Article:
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Camera Rotation Light Painting at Sunset


I spent several weeks in tranquil, rural Mecklenburg. I enjoyed the peace and quiet in this wonderful landscape and was able to escape the hustle and bustle and stress of the big city and recharge my batteries. On some evenings, the landscape was illuminated by a special, beautiful light. So I grabbed the tripod and the camera rotation tool and turned the landscape upside down.

Camera Rotation Light Painting

camera rotation, lightpainting, light painting, crt, gimbal


In addition to a stable tripod, a special tool is required for this type of light painting in order to rotate the camera around the optical axis. A gimbal head can be used as a ready-made solution. Before using it for the first time, the centre of rotation of the gimbal must be set precisely to the optical axis of the camera. The easiest way to do this is to align the camera with a cross (e.g. a tiled wall) and move the camera in height until the cross is always exactly in the centre of the image in every position of the gimbal. To do this, it is useful to show grid lines on the camera display in Live View. The setting on the scale of the gimbal should then be noted down. It is advisable to work with short focal lengths. The longer the focal length used, the faster small errors in the adjustment of the Camera Rotation Tool become visible in the image. In addition, the longer the focal length, the greater the risk of blurring visible in the image.

You can find a more detailed article on the subject of kinetic photography here.


When working with controlled light in the dark, there are several ways to influence the brightness of the image result. In addition to the settings on the camera, such as ISO value and aperture, the brightness depends on how long the exposure time is. In addition, the brightness of the light source, in most cases a powerful torch, as well as the speed of movement and the distance of the torch to the illuminated object also influence the result. When working with natural light, i.e. light that is not controlled by the Light Painter, the result can only be controlled by the aperture, ISO value and exposure time.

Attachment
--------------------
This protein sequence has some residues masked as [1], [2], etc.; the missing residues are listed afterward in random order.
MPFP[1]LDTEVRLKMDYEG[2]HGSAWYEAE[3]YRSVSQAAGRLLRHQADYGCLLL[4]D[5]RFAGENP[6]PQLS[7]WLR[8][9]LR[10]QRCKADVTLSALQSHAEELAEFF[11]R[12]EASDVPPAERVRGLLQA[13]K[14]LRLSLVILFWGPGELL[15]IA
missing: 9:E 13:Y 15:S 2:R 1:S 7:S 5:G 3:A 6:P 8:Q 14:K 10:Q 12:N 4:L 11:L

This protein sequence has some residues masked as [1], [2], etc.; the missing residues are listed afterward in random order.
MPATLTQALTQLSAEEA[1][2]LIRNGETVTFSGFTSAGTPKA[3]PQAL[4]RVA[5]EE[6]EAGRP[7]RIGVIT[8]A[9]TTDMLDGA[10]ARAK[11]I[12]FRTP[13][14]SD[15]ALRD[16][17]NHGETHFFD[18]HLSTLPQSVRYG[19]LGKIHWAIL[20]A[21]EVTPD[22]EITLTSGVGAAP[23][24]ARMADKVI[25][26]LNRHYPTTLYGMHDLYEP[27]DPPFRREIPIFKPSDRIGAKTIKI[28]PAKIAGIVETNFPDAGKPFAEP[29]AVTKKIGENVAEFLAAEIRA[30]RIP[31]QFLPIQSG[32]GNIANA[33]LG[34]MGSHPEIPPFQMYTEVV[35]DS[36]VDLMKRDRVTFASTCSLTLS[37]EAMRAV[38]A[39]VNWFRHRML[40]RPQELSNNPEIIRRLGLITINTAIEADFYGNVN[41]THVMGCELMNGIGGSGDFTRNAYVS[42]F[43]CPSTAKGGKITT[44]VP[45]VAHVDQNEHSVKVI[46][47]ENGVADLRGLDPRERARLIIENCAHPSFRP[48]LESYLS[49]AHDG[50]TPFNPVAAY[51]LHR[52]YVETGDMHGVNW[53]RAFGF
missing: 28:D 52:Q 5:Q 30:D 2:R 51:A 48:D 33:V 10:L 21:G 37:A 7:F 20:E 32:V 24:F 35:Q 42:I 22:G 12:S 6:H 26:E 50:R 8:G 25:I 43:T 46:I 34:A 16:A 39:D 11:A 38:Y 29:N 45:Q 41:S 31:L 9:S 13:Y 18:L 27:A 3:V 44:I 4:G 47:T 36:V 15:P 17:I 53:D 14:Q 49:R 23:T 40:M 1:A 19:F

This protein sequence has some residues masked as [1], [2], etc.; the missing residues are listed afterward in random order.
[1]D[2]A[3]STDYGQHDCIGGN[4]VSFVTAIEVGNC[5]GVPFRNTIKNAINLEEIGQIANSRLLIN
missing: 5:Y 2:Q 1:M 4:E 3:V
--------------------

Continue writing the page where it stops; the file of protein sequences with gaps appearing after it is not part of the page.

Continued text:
In the blazing midday sun, kinetic shots will hardly succeed. Larger dark areas are necessary for good image results. If these do not exist, the result will be very bright. Such images have hardly any visual effect. When selecting the image section, you should always make sure that the dark areas of the image are not overlaid with light areas by rotating the camera. If I had positioned the camera higher in the pictures in this article, the lower parts of the tree would no longer be visible.

Camera Rotation Light Painting


To ensure that the camera moves smoothly and cleanly, it is necessary to set the lowest ISO value and a small aperture (11 – 16). It may be necessary to use an ND filter. I took the picture without rotation above with ISO 100 and f11. The exposure time was 1/20 second. In this short time it is almost impossible to cover and uncover the lens. I took the rotation pictures in this post a little later. So it was darker. I also reduced the ISO value to 50 and set the aperture to 16. This gave me about half a second to cover and uncover the lens. In the second step, I turned the camera 180° and uncovered the lens a second time for half a second.

Camera Rotation Light Painting

Camera Rotation Light Painting

Camera Rotation Light Painting

Always good light

Sven Gerard

Sven Gerard, Jahrgang 1969, geboren und aufgewachsen in Berlin. Er fotografiert seit frühester Jugend mit großer Leidenschaft. Neben dem fotografischen Erkunden zahlreicher beeindruckender verlassener Orte, widmet er sich seit mittlerweile 10 Jahren intensiv dem Lightpainting. Sein umfangreiches Wissen teilt er auf seinem Blog „“, weiteren Publikationen und in seinen Workshops. Darüber hinaus organisiert er Veranstaltungen zum Thema Lightpainting, wie „Light Up Berlin“. Gerard lebt gemeinsam mit seiner Lebensgefährtin in Berlin und hat einen erwachsenen Sohn. Sven Gerard was born in 1969 and grew up in Berlin. He has been a passionate photographer since his early youth. In addition to photographically exploring numerous impressive abandoned places, he has been intensively involved in light painting for 10 years now. He shares his extensive knowledge on his blog ‘’, other publications and in his workshops. He also organises events on the subject of light painting, such as ‘Light Up Berlin’. Gerard lives in Berlin with his partner and has a grown-up son.

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